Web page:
(3) Vehicles of the fire department and fire patrol, including vehicles of volunteer firefighters as permitted under s. 316.2398, vehicles of medical staff physicians or technicians of medical facilities licensed by the state as authorized under s. 316.2398, ambulances as authorized under this chapter, and buses and taxicabs as authorized under s. 316.2399 are permitted to show or display red lights. Vehicles of the fire department, fire patrol, police vehicles, and such ambulances and emergency vehicles of municipal and county departments, public service corporations operated by private corporations, the Department of Environmental Protection, the Department of Transportation, and the Department of Agriculture and Consumer Services as are designated or authorized by their respective department or the chief of police of an incorporated city or any sheriff of any county are hereby authorized to operate emergency lights and sirens in an emergency. Wreckers, mosquito control fog and spray vehicles, and emergency vehicles of governmental departments or public service corporations may show or display amber lights when in actual operation or when a hazard exists provided they are not used going to and from the scene of operation or hazard without specific authorization of a law enforcement officer or law enforcement agency. Wreckers must use amber rotating or flashing lights while performing recoveries and loading on the roadside day or night, and may use such lights while towing a vehicle on wheel lifts, slings, or under reach if the operator of the wrecker deems such lights necessary. A flatbed, car carrier, or rollback may not use amber rotating or flashing lights when hauling a vehicle on the bed unless it creates a hazard to other motorists because of protruding objects. Further, escort vehicles may show or display amber lights when in the actual process of escorting overdimensioned equipment, material, or buildings as authorized by law. Vehicles of private watch, guard, or patrol agencies licensed pursuant to chapter 493 may show or display amber lights while patrolling condominium, cooperative, and private residential and business communities by which employed and which traverse public streets or highways.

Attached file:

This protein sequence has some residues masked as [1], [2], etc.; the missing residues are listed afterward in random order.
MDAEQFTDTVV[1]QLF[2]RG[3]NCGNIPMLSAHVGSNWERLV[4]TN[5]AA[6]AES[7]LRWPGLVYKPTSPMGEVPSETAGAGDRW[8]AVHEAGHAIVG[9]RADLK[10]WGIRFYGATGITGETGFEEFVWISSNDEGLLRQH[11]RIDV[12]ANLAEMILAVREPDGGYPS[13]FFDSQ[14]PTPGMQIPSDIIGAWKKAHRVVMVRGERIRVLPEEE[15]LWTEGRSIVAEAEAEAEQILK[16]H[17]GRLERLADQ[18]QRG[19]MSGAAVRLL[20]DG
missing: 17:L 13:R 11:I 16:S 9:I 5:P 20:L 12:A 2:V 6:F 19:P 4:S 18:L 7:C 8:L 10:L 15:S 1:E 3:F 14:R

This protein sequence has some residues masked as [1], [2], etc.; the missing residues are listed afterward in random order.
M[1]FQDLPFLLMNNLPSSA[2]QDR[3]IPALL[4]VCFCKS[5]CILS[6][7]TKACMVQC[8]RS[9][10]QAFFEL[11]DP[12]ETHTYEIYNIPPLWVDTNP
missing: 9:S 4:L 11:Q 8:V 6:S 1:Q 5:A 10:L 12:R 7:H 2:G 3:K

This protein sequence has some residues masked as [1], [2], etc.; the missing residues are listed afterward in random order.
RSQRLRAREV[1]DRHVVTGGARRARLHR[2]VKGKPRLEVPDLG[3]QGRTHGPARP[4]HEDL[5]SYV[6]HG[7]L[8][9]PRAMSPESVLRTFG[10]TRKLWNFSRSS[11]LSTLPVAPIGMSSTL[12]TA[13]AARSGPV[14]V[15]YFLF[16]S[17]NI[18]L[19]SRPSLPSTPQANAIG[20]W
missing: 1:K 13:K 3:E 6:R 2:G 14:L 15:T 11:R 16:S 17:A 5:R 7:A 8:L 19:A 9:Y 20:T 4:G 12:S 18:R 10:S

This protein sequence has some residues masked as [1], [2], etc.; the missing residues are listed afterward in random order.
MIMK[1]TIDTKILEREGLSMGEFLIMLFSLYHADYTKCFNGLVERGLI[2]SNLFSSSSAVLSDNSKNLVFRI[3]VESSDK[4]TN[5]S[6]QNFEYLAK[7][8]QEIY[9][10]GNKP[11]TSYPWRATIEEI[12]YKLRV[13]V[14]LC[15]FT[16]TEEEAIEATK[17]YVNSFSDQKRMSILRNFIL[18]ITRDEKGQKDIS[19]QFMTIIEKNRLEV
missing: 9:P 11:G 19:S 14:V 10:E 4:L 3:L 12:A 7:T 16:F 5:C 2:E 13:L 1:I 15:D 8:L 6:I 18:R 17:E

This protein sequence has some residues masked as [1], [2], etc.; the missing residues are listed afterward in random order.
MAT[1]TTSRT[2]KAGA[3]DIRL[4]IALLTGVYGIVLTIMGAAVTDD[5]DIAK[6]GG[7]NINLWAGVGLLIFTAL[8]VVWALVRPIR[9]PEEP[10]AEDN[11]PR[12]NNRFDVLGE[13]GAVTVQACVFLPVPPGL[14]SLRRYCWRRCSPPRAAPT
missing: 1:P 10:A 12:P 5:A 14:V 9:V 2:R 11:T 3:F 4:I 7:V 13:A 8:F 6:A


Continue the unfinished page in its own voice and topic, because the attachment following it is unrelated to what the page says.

(4) Road or street maintenance equipment, road or street maintenance vehicles, road service vehicles, refuse collection vehicles, petroleum tankers, and mail carrier vehicles may show or display amber lights when in operation or a hazard exists.

(5) Road maintenance and construction equipment and vehicles may display flashing white lights or flashing white strobe lights when in operation and where a hazard exists. Additionally, school buses and vehicles that are used to transport farm workers may display flashing white strobe lights.

(6) All lighting equipment heretofore referred to shall meet all requirements as set forth in s. 316.241.

(7) Flashing lights are prohibited on vehicles except as a means of indicating a right or left turn, to change lanes, or to indicate that the vehicle is lawfully stopped or disabled upon the highway or except that the lamps authorized in subsections (1), (2), (3), (4), and (9) and s. 316.235(5) are permitted to flash.

(8) Subsections (1) and (7) do not apply to police, fire, or authorized emergency vehicles while in the performance of their necessary duties.

(9) Flashing red lights may be used by emergency response vehicles of the Department of Environmental Protection and the Department of Health when responding to an emergency in the line of duty.

(10) A violation of this section is a noncriminal traffic infraction, punishable as a nonmoving violation as provided in chapter 318.

==> Florida State Uniform Traffic Code
If you can find the State Uniform Traffic Code for Texas online, do it, read it and know what you can anc can't be cited for cause the piggies do.